Kenneth Goldsmith and the Writ of Habeas Corpus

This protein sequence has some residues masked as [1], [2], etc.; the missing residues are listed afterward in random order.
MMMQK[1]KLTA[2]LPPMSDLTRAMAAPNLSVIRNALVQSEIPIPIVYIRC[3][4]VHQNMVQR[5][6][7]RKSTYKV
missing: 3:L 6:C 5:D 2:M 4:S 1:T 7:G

I know I’m late to this party, but The New Yorker just ran a profile on Kenneth Goldsmith, which many have stayed silent on–and when they have been willing to talk, it’s been outright hostile. The National Book Critics Circle Board retweeted one person’s plea to the editor of Poetry Magazine to retweet the article, which was followed by responses like, “So the lesson here is be a lazy racist and get a lot of press?” and “trash.” One response I found particularly disheartening came from Justin Daugherty, founder of Sundog Lit and editor of Cartridge Lit, who wrote in a now deleted tweet, “KG [Kenneth Goldsmith] is a garbage human.” Now maybe Daugherty and others have had a chance to meet Goldsmith in person and found him to be “trash” and “garbage.” It’s well within the realm of possibilty, but I think, more so, Daugherty is referring to Goldsmith’s poem “The Body of Michael Brown,” which remixes the autopsy report of the young man shot by police whose death served as a catlyst for activism and riots in Ferguson, Missouri. While I think there’s an argument to be made that such an act was “too soon,” social media and the literary blogosphere took a different approach: a shitstorm of moral outrage and indignation. Most arguments against Goldsmith’s performance, from Joey de Jesus’s essay at Apogee to Flavorwire, focused on the act itself, rather than the actual text. And you’re probably wondering: Where can I read/see this? The short answer, ironically during banned books week, is you can’t. And just about none of Goldsmith’s critics have had the chance either. So how, exactly, have so many determined so much based on so little? Don’t we need a text to criticize, to scruntize, to determine whether it was racist or not, as so many have claimed? Shouldn’t analysis and interpretation be based on textual evidence? Probably what I find most distressing is that these writers and editors, who have uniformly condemned Goldsmith and his poem, should know better. They are, first and foremost, artists, and we have all seen plenty of challenges to our freedom in the past and present. But also these are men and women with MFAs and PhDs from the best schools in the country, where the faculty are active scholars who have faced the rigors of peer review, who, presumably, expect the same focused, logical, detailed, thorough analyses from their students. So how, then, have things gone so wrong?